While working there, he noticed that many of the farming lessons he learned through books and his apprenticeship didn’t apply to the southern climate, and he began coming up with his own techniques, theories, and experiments. When he caught wind that Lowcountry Local First would be starting an incubator farm for new farmers, he was the first applicant and waited patiently over a year for his spot to open up. When he finally moved in, he called his farm “Spade and Clover,” and immediately set to work making the 2-3 acres parceled out to him feel just like home.
Four years later, much has changed for John Warren. Dirt Works Incubator Farm is shutting down this fall, though Warren is in talks with the owners of the land to stay on his allotted acreage and purchase some necessary equipment. Most importantly for Warren, he feels great; no longer does he suffer from the respiratory issues he faced in New York. And oh, how his garden blooms.
Utilizing his artistic passions and curiosities in his growing practices, Warren grows a dizzying array of unconventional produce: taro, white and black turmeric, ginger, heirloom kyoto eggplants, holy basil, jerusalem artichoke, all kinds of sweet potatoes, lemongrass, dwarf papaya, jicama, and togarashi, shisito, fushimi, ají dulce, paprika, and trinidad perfume peppers; and those are just the items that are currently striking his fancy. Warren is ever on the search to find new produce that is native to humid, subtropical climates like the Lowcountry, but may be something that people may not have a culture of eating locally.
At that point, growing and harvesting the plant is the easy part—when they are native to this climate, they require minimal inputs and interventions. The more lengthy part, for Warren, is the process of educating people on the unique fruits, vegetables, and herbs, and convincing many tried-and-true Southern cooks with traditional Southern palates to be open-minded about newcomers to the market table.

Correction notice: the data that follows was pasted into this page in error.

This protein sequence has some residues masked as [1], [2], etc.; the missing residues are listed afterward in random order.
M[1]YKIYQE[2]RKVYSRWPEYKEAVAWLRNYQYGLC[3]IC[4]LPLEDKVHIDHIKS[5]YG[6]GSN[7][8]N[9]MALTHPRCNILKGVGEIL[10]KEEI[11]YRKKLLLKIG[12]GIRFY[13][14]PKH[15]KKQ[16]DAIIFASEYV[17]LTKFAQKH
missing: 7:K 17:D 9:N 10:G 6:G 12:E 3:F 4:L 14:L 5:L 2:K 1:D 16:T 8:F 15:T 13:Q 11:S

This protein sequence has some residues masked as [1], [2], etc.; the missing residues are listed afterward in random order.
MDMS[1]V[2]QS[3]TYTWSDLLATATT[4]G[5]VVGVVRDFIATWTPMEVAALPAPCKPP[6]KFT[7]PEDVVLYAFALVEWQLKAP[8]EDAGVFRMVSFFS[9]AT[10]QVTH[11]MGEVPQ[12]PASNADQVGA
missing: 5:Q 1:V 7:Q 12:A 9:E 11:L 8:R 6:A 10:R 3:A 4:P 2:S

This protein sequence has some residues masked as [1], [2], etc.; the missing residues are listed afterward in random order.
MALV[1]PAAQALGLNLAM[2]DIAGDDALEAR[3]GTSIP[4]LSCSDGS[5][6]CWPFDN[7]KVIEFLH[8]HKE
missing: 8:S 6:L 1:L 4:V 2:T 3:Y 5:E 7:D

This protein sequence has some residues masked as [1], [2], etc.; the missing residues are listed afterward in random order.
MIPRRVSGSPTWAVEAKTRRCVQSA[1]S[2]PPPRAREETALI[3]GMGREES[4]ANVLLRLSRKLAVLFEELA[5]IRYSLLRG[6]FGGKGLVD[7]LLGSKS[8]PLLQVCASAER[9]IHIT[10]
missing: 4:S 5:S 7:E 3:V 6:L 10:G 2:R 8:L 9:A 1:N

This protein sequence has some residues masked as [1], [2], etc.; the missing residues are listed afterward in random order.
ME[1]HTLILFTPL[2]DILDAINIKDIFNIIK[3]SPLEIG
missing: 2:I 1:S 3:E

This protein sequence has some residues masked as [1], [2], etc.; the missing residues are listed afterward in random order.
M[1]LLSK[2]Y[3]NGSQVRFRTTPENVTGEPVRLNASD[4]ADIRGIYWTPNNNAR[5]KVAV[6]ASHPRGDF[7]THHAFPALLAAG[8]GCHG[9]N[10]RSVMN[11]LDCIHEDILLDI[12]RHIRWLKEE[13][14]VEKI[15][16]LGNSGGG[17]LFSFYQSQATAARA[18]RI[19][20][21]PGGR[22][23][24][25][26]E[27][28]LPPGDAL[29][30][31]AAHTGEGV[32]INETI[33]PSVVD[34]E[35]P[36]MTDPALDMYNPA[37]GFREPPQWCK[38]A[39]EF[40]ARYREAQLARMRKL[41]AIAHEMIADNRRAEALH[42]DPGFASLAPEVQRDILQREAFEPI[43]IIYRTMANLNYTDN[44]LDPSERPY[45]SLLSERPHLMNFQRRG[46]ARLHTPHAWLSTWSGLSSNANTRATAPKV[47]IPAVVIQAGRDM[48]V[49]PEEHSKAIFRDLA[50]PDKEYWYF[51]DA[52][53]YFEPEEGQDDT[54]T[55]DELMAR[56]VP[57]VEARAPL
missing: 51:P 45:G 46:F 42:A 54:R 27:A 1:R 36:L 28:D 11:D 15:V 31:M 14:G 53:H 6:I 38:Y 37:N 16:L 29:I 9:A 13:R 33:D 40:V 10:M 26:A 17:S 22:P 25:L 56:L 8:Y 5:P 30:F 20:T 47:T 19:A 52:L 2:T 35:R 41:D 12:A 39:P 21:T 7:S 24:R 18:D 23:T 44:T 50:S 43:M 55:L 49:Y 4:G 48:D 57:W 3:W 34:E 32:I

Still, he has found rousing success with many of the more experimental chefs at downtown eateries including Edmund’s Oast, The Lot, McCrady’s, Two Nixons, and more, and has quite the following at Marion Square, the Sunday Brunch Farmer’s Market, and the online farmer’s market “SILO.” He sends much of his yield through Eastern Carolina Organics to be distributed across the region, and plans to start a CSA in the fall so locals can purchase subscriptions to receive regular boxes of Spade and Clover produce.
Concerning his place in the vast and ever-changing agricultural landscape of South Carolina, Warren says that he is here to stay and views himself as a steward of the land. In a perfect world, he says he would produce on a scale that allows sound decision making, specializing in medicinal foods and produce that does not have to be forced to thrive in the Lowcountry climate. Most importantly, he hopes to expand the taste buds and interests of locals and visitors alike.
Ever the diligent artist, Warren’s farm has become his art career and an outlet for his earnest creativity, much to the benefit of the new Southern table.
By Jana Riley